The protective effectiveness of natural rotavirus infection in an American Indian population

J Infect Dis. 1998 Dec;178(6):1562-6. doi: 10.1086/314504.


The degree of protection conferred by natural rotavirus infection was estimated through analyses of data gathered as part of a 2-year rotavirus vaccine study of 1185 Native American infants. In 292 placebo recipients with complete serum sample sets, rotavirus IgA antibody indicative of infection before 2 months of age was associated with a 58% decrease in symptomatic infections throughout the trial. In all 391 placebo recipients, the preventive effectiveness of an initial symptomatic infection was 72% overall and 94% within 6 months following the infection. In contrast to studies conducted at other sites in the United States, serotype G3 was the predominant serotype associated with gastrointestinal episodes (80%). The effectiveness of an initial serotype G3 episode with respect to preventing subsequent serotype G3 episodes was 91%.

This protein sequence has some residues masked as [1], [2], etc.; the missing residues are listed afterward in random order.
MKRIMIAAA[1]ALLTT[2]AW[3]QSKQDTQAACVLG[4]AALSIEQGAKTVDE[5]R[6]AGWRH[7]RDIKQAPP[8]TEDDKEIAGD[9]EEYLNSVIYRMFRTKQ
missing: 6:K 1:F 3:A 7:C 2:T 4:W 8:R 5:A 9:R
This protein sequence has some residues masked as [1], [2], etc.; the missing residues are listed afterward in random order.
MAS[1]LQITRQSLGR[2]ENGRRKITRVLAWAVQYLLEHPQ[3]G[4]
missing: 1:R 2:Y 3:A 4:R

Publication types

  • Clinical Trial
  • Comparative Study
  • Controlled Clinical Trial
  • Research Support, Non-U.S. Gov't
  • Research Support, U.S. Gov't, P.H.S.

MeSH terms

  • Antibodies, Viral / blood
  • Follow-Up Studies
  • Humans
  • Immunoglobulin A / blood
  • Indians, North American* / statistics & numerical data
  • Infant
  • Infant, Newborn
  • Proportional Hazards Models
  • Risk Factors
  • Rotavirus / immunology
  • Rotavirus Infections / epidemiology*
  • Rotavirus Infections / immunology*
  • Rotavirus Infections / prevention & control
  • Serotyping
  • Time Factors
  • United States / epidemiology
  • Viral Vaccines*


  • Antibodies, Viral
  • Immunoglobulin A
  • Viral Vaccines